Pokemon Gold and Pokemon Silver are some of my favorite Pokemon games ever. Some of that is probably nostalgia talking, but as I’ve been playing Pokemon Silver on the 3DS Virtual Console, it’s amazing how well the game holds up today. To be able to have that deep of an adventure on a portable device was amazing at the time and, in a world of mostly simplistic mobile games, it’s still pretty awesome. While Pokemon Blue was my first Pokemon game, Pokemon Gold/Silver marked the first time I purchased both games that kicked off a new Pokemon generation–a trend I would later continue. I only had one Game Boy Color system at the time so I couldn’t trade any Pokemon back and forth to myself, but I would play through each to get the unique Pokemon. Then I’d get together with some friends and we would trade the Pokemon back and forth so we could get all of them. We’re pretty spoiled today with the Global Trade System that’s for sure.

If you haven’t played Pokemon Gold or Silver before, now is the perfect chance! With the 3DS Virtual Console versions, players can trade Pokemon wirelessly with another 3DS and also transfer Pokemon to the Pokemon Bank service (coming in a later update). This would allow players to catch Generation 2 Pokemon in Gold/Silver and trade them forward to Pokemon Sun/Moon and the upcoming Ultra Sun/Ultra Moon. Now the Pokemon Bank connection in Gold/Silver isn’t live yet, but it’s supposed to be coming in the near future. It’ll just give players a chance to collect all the Pokemon they can in Gold/Silver in the meantime.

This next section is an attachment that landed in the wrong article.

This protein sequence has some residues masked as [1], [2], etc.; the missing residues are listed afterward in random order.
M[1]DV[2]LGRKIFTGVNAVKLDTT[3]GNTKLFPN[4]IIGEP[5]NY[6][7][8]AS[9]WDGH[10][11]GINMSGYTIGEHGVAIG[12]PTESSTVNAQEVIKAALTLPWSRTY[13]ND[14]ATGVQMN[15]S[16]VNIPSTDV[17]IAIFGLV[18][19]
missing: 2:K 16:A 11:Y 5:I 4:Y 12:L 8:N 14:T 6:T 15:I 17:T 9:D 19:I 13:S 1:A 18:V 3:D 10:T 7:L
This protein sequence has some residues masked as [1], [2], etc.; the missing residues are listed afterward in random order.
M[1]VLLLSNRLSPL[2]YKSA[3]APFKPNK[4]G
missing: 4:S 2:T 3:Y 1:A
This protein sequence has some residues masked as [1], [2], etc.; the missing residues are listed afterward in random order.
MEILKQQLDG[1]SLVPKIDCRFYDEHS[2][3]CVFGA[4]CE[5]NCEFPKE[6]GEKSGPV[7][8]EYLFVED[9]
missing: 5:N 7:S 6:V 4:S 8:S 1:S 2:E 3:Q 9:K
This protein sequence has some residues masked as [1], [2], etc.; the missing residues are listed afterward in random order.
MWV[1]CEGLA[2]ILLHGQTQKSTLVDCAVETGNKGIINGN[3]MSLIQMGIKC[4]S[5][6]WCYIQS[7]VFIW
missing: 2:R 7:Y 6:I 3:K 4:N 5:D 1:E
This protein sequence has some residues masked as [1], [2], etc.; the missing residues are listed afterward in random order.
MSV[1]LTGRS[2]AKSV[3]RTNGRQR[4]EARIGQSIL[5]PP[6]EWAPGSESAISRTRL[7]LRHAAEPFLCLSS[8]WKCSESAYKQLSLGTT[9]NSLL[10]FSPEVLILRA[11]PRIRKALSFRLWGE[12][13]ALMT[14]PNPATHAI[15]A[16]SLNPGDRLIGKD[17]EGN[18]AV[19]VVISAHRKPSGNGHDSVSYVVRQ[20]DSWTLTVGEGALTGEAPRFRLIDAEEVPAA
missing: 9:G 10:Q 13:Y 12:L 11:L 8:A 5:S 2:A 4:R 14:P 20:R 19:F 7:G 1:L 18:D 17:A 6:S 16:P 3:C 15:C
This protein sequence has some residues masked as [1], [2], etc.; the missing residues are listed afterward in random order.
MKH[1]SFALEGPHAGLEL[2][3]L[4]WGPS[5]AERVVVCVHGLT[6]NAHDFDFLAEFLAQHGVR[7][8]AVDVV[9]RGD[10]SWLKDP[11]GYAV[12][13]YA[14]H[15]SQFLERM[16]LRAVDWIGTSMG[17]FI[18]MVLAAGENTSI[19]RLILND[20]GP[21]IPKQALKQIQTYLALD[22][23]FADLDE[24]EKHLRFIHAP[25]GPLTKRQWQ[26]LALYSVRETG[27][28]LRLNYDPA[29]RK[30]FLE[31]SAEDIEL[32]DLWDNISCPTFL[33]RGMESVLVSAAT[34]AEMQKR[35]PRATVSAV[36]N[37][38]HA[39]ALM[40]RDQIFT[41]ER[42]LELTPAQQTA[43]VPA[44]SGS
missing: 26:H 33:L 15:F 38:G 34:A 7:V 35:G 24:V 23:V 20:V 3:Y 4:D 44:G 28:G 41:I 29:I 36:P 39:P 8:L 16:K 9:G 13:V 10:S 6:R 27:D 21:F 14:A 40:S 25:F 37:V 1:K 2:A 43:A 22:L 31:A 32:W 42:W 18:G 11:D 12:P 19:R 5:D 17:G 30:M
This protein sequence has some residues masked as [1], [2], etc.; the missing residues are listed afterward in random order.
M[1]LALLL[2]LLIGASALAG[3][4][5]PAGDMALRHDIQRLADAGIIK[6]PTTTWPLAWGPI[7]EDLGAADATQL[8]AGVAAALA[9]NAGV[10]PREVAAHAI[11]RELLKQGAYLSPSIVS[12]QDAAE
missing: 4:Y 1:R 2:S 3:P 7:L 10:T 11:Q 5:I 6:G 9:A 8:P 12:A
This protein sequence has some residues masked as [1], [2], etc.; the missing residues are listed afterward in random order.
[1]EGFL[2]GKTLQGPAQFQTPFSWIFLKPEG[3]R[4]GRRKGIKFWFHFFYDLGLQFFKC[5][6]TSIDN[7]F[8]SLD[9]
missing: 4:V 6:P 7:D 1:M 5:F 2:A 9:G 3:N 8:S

The gameplay in the Pokemon games is very unique with a lot of moving parts. The game features turn-based combat, the ability to capture creatures to train and evolve them, and also has a massive world to explore. Pokemon Gold/Silver does an excellent job at pulling the player in and making them feel like they are a part of the world. I think a big part of that can be attributed to the pacing of the game. Players level up their Pokemon at just the right rate to correspond with the various Gyms or other key story elements. You can certainly stop and smell the roses and train your Pokemon as much as you want, but the game does an amazing job of matching the challenge to your level of Pokemon. It never feels too difficult or too easy. One thing the games uses as a ‘difficulty setting’ so-to-speak is the selection of starter Pokemon.  Each Pokemon game features a Water-type, a Grass-type, and a Fire-type. The unspoken rule is the Water-type Pokemon will usually yield an easier playthrough than the Grass or Fire type. This was especially true in the first generation of Pokemon games when your first Gym leader was a Rock-type trainer. Fire is very ineffective against Rock as we all know. It’s not always the best gauge of difficulty and you can certainly still select the starter Pokemon that you want, but I always found it to be the case for me.

It’s really hard to ‘review’ these games because I have a lot of great memories tied to both Pokemon Gold and Pokemon Silver. It’s easy to look back with my nostalgia goggles and see them as incredible games but if you are looking for a great RPG/adventure experience, you can’t miss playing some of the best.